As Philadelphia moves towards implementing its first bike sharing system by the end of 2014, MOTU is keen to learn the best practices from our peer cities.  On March 15th, MOTU’s Aaron Ritz made a trip to Washington DC to do research on the wildly successful Capital Bikeshare or “CaBi” as it’s known by locals.  Aaron met with representatives from the District Department of Transportation, who manage the financial and planning aspects of the system, Alta Bicycle Sharing, the firm responsible for day-to-day operations and with folks from Metro Bike, the firm responsible for planning the Arlington VA portion of CaBi.  As luck and weather would have it, the day turned out to be a fantastic way to learn about the details of bike sharing while using the system to get around Washington.

Step 1: Check-Out the Bike

Every trip through CaBi starts and ends at one of the 200 or so bike sharing stations.  The bike sharing station shown in the photograph below contains 30 spaces for bikes.  Check-out was intially hindered by trying to use thick gloves on a touch screen but soon enough our intrepid colleague had paid his 1-day pass rate of $7 and was riding through the streets of the District to his first meeting.


Step 2: Ride the Bike

Once on a bike, it’s important to know where you’re going because trips on CaBi accrue additional costs if bikes are kept out for longer than 30 minutes.  Fortunately, there are handy websites and smartphone apps that allow users to know where they’re going, and to know how many bikes and docking stations are available at each station.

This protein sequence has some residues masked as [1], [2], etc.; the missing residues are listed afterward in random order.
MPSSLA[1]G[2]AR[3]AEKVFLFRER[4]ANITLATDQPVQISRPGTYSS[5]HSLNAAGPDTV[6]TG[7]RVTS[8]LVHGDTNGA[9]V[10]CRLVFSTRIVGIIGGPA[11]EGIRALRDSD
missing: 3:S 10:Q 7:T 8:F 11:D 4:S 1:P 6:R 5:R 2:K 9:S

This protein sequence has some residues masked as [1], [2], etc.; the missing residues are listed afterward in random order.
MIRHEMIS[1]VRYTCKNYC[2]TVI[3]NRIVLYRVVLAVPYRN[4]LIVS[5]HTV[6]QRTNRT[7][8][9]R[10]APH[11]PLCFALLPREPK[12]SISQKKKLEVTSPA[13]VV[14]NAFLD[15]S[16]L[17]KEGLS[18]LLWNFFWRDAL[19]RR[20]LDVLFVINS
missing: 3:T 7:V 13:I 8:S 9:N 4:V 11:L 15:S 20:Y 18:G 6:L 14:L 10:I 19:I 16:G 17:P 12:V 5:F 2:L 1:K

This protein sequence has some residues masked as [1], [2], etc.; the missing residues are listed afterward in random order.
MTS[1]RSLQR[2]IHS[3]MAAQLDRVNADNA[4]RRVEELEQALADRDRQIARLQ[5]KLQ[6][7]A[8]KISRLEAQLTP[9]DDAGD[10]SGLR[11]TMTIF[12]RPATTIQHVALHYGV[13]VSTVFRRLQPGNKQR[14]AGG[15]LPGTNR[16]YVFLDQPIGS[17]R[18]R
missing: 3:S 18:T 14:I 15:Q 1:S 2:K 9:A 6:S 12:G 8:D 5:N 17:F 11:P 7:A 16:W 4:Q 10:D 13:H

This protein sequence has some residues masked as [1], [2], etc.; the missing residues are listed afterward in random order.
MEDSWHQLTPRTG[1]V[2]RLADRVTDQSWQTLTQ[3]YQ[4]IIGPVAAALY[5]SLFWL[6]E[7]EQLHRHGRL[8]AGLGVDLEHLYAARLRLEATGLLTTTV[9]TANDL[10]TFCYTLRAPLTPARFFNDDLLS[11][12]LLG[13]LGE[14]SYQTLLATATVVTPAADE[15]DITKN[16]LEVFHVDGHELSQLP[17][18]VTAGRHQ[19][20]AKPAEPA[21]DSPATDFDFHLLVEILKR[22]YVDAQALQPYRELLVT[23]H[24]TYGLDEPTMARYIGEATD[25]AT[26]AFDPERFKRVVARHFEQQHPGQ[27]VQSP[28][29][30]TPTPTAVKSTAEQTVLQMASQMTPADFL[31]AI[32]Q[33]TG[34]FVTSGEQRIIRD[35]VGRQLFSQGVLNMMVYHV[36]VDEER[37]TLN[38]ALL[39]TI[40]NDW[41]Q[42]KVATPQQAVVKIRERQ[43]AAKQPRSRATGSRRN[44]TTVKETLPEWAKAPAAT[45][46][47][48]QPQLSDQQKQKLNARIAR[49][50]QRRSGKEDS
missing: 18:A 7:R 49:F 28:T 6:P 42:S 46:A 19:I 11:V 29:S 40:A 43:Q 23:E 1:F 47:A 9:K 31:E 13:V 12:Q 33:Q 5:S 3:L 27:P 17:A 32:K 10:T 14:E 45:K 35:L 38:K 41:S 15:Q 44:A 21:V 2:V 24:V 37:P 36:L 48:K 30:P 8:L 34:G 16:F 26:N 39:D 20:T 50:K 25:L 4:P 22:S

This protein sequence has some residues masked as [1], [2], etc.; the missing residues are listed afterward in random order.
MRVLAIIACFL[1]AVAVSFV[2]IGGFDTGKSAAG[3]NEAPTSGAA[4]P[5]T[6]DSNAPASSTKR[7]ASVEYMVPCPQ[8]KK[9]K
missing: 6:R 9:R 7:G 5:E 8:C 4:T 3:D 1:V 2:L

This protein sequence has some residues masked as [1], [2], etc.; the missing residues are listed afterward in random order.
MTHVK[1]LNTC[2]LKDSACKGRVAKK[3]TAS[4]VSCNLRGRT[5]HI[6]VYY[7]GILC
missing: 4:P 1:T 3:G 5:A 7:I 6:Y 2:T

Step 3: Check-In the Bike

One of the system’s potential hassles is arriving at a station that has no bikes when you want one), or having no parking spaces when you need to park your bike. To deal with these issues, the system operators have a 45 person crew working constantly to make sure the bikes are distributed throughout the system evenly.  All the bikes had been checked out by 11:00 in the morning at this station shown below at the Waterfront Metro stop.


Aaron ran into the opposite problem at his destination; he needed a place to park the bike, but there were no available docks at his destination.  With a quick stop at the kiosk of the full docking station he was able to get an extra 15 minutes of credit for free and was given directions to the next available docking space a few blocks away, and still arrived on time (mostly) to his first meeting.

Lessons Learned:

The lessons learned from this quick test drive are:

    • Bike sharing is easy for day-users and visitors to the system, but really rewards the regular user.  Knowing where the stations are and where to dock your bicycle make the system more valuable.
    • Having regularly spaced and convenient bike sharing stations is important.  While in DC, one is never very far from a station.
    • The website and smartphone apps are invaluable in getting the most out of one’s bike sharing experience.
Stay tuned for the second installment in this series as Aaron learns about the operation of DC’s system with the folks who know it best; the managers, dispatchers, balancers and bike mechanics of Alta Bike Sharing.

Neighboring Cities’ Bikeshare Systems Make Strides

Here at MOTU we are preparing for Philadelphia’s coming bikeshare program by keeping up to date with other programs.  In fact, with new systems coming on line and new records being set in the United States, this spring has proven to be an auspicious time for bike sharing.

Bikeshare Stations Being Installed in NYC

The news media outlets from Philadelphia’s northern neighbor New York City have been buzzing with the first buds of what will be the nation’s largest bike sharing system, Citi Bikes, as it is rolled out throughout lower Manhattan and the inner section of Brooklyn.  Stations have been popping up throughout the planned service area over the past month and New York DOT has released plans for a total of 600 stations with 10,000 bikes when the system is complete. (Image courtesy of Citi Bike)